Former First Twins Barbara and Jenna Bush turn 28 today. Actor/economist/ex-game show host Ben Stein is turning 65. New York Times columnist Gail Collins is turning 64. Jill Hennessy is 41. Christina Applegate is turning 38. Actor John Larroquette is 62. Pop/gospel singer Amy Grant is 49. Philadelphia Eagles star Donovan McNabb turns 33. Famed choreographer Trisha Brown is turning 73. Soul legend Percy Sledge is 69. And competitive eater (and hot dog eating champion) Joey Chestnut turns 26 today.
The other day, professional gaffe machine and Pennsylvania Governor Ed Rendell accidentally leaned into an open mic and said, regarding Arizona Governor Janet Napolitano's appointment to head the Department of Homeland Security, "Janet's perfect for the job, because for that job, you have to have no life. Janet has no family. Perfect. She can devote, literally, 19, 20 hours a day to it." Uh oh! Big mistake, Ed. You are guilty of singleism. Campbell Brown and Gail Collins are not happy!
Barbara and Jenna Bush are celebrating their last birthdays as First Daughters: The twins turn 27 today. Christina Applegate is 37. Actor John Larroquette is 61. Pop/gospel singer Amy Grant is 48. Fantasy Island's Ricardo Montalban is 88. Actor/pundit Ben Stein is 64. New York Times columnist Gail Collins is turning 63. Famed choreographer Tricia Brown is 72. And hot dog eating champ Joey Chestnut is 25 today.
Every Thursday and Saturday, I have the same nightmare. When I wake up in the morning to read the Times on those days, the dream is made real...all over the op-ed page. Her name is Gail Collins. Once the paper's editorial page director, she now writes twice a week, and when those days come around, I'd rather listen to Thomas Friedman say "flat" 800 times than read a single word she writes. Today she has topped herself with the most banal column in the history of the op-ed genre. Don't believe me? The close is "Time for a change." Experience the worst:Collins' reign over the Times op-ed page until the end of 2006 wasn't altogether a hapless one - she brought along a number of popular columnists. (She did move Frank Rich to the op-ed page, where the best columnist on the paper got a larger platform.) We can't personally testify to any of her editing abilities, but she must have been one hell of a re-writer to have stayed with the paper this long as a weekly writer. She makes Maureen Dowd's column ideas look unique and original. The only advantage she has on Maureen is that she's not a racist (probably). The theme of today's opus is on her impatience for Barack Obama to replace George W. Bush. Thanks, Gail — you've taken what we're all thinking, albeit weeks ago, and somehow turned that into a column. A long column. A column that actually contains the words, "Can I see a show of hands? How many people want George W. out and Barack in?" More boring than outright bad, here's the kind of high level thinking that Gail makes you do:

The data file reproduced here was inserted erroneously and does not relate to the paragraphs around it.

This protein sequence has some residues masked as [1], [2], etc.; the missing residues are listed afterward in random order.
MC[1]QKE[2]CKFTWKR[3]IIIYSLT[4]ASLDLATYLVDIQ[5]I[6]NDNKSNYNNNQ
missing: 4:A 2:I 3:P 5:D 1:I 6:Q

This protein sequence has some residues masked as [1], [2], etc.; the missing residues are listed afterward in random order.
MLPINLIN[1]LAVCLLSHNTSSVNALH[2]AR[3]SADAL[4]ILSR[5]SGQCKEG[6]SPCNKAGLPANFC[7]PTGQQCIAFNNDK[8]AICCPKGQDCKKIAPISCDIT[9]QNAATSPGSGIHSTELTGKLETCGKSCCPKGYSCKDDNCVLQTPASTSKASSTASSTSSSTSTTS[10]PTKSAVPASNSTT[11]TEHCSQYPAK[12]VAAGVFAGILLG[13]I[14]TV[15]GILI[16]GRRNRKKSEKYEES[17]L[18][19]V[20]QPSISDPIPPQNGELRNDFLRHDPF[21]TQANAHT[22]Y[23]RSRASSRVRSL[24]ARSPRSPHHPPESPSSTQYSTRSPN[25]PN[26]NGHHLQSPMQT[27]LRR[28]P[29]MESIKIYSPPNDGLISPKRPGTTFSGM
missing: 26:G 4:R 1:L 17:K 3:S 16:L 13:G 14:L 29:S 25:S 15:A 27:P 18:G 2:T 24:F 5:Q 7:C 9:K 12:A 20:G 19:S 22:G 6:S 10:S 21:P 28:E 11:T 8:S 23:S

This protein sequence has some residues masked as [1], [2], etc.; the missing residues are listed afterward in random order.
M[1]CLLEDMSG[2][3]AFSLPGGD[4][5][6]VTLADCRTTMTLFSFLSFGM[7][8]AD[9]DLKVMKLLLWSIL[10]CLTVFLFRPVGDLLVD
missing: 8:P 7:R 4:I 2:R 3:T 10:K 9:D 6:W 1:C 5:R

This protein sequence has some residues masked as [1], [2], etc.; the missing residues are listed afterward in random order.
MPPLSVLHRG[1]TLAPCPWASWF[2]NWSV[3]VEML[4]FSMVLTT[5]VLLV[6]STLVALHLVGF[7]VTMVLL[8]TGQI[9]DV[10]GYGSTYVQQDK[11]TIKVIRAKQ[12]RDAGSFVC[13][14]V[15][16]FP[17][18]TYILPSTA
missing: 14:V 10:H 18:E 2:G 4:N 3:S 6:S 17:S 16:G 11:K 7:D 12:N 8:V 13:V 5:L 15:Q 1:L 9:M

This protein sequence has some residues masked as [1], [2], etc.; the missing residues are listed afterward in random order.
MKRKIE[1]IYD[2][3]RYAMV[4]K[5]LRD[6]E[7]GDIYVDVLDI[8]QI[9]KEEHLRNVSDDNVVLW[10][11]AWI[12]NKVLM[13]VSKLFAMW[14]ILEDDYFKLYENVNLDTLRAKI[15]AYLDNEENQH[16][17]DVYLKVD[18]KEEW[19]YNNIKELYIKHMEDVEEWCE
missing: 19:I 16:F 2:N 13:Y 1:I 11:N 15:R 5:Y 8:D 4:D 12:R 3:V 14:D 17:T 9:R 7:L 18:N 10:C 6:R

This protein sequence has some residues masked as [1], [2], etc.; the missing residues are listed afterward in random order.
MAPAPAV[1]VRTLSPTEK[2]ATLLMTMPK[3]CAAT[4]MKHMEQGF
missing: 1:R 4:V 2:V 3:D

As the recollections of late hotelier Leona Helmsley start pouring in, the New York Post does its best to illustrate the impenetrable nature of her character in the form of an unintentional point-counterpoint between columnists Andrea Peyser and Cindy Adams. The issue in question? How Leona felt about the gays.
Guess what? The New York Times is super proud of TimesSelect, that whopping success for which 218,000 (hey, that's .0007% of the U.S. population! Uh, if our math is good!) have signed up. We know this because they're trotting out Editorial Page Editor Andy Rosenthal to do a dog and pony show in today's Observer. Andy is beaming about the assload of contributors he's signed up to offer web-only content (Stanley Fish, Will Leitch, the dude who played guitar for former Bad Company lead singer Paul Rodgers during the recent Queen reunion tour). And blogs? They've got TONS of blogs! They've got blogs about blogs!
So Gail Collins, the first double-x chromosomed human to head up the NYTs editorial page, will be stepping down at the end of the year. She's gonna do the typical "book leave" thing and then return to the "nice lady" column slot previously inhabited by Anna Quindlen. (We're all for the idea of having two female op-ed columnists in the Times, if only to reduce the general feeling of dickishness induced by John Tierney.) Publisher Arthur Sulzberger, Jr., described her tenure thusly: